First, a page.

Bowers averaged 8.5 yards after the catch during his college career, which ranks second among qualifying tight ends since 2019 and 27th if you included wide receivers. Bowers’ average yards after the catch was higher than any of this year’s consensus top three wide receivers in Marvin Harrison Jr. (5.1), Rome Odunze (5.2) and Malik Nabers (6.6), while also registering an explosive reception on 5.9% of his routes, which ranked third among tight ends since 2019. At least once or twice a game, Georgia would dial up true receiver screens for Bowers, and he was constantly effective on the plays.

That speed, body control and burst shows up in Bowers’ route running, too. He is able to stretch the seam and threaten defenses vertically, particularly on corner routes. He is also exceptional in being able to quickly work in and out of route breaks and snapping his head and shoulders back to the quarterback and football. That standout body control constantly shows up with his route running; Bowers is able to stem and feign on his routes, leaving defenders off-balance and doing it all while not losing speed. Then to cap it off, Bowers consistently can adjust for throws away from his body while still being able to create yards after the catch in one fluid motion.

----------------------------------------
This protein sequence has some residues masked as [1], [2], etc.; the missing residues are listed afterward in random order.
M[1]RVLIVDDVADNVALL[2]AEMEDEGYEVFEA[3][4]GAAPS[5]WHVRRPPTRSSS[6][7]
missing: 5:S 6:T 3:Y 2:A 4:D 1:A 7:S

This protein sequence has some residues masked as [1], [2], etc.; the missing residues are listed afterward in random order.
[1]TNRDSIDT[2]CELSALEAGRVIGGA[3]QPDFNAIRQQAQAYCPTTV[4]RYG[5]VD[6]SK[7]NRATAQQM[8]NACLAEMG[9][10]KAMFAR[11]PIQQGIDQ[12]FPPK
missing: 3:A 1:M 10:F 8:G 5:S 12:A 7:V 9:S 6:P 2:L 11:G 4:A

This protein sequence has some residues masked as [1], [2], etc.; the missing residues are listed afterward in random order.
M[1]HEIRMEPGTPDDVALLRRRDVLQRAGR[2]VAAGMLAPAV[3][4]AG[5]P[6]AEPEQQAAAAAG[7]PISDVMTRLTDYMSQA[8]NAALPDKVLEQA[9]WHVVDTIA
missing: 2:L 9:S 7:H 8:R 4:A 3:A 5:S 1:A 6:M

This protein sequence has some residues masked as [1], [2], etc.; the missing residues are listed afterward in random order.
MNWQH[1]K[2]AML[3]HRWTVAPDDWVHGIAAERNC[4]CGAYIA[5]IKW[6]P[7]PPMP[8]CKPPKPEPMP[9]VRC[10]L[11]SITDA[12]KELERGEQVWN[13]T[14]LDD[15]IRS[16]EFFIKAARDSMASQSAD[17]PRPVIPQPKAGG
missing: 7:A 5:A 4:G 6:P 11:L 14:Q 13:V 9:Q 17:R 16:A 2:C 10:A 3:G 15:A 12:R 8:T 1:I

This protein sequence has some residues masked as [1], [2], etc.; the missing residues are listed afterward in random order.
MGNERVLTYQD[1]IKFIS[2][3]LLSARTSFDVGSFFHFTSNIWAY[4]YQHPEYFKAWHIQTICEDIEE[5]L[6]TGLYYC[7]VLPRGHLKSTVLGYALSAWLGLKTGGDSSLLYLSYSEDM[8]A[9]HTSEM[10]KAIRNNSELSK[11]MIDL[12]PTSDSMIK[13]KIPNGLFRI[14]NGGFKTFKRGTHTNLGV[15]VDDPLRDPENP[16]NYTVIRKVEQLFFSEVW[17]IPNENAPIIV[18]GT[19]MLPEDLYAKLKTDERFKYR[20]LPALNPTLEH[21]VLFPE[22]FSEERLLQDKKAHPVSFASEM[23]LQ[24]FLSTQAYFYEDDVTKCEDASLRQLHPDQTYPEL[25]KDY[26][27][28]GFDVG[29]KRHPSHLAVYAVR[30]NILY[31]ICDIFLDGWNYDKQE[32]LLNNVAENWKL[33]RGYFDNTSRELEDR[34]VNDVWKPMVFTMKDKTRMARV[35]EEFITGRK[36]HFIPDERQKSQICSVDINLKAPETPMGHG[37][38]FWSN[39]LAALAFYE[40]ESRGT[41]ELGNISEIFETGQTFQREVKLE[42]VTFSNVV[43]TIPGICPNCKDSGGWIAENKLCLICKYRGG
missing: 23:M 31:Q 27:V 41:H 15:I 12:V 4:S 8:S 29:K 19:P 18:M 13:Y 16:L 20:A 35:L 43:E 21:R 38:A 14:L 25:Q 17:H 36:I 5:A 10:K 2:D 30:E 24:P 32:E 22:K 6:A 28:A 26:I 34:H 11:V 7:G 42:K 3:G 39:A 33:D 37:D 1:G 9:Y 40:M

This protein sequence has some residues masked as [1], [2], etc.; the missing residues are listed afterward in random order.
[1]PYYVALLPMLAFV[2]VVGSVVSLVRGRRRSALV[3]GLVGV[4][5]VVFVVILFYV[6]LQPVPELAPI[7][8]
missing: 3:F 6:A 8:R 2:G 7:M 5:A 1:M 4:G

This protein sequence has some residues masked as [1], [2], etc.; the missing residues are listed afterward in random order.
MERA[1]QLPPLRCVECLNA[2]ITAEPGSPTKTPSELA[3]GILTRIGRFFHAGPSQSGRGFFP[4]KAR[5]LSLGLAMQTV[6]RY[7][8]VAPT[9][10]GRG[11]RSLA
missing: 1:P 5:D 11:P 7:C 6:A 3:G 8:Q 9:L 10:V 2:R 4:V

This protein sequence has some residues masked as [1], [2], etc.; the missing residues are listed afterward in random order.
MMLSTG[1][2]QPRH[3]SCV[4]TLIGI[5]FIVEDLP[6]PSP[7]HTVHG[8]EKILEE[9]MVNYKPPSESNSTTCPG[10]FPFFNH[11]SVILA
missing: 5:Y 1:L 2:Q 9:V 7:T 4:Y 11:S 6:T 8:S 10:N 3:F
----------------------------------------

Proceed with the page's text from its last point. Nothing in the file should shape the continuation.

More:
It’s an impressive combination of power, speed and grace.

Things Brock Bowers can improve upon

As a blocker, Bowers is willing to scrap against larger bodies, and actually does an adequate job at the point of attack against edge defenders. He has good initial technique and strike, but will lose late because of a lack of overwhelming length and size that will only get harder against NFL defenders. Blocking in-line will not, and should not, be a large part of Bowers’ game at the next level, but it is one aspect where he is not an outright positive contributor. He’s not a bad blocker, in fact he’s a solid one, it’s just that he has natural size limitations to be an overwhelming player in that area, and the fact that he’s so competitive in the area speaks to the overall glass-eating nature of his game that stands in stark contrast to his 1980s Phil Collins looks.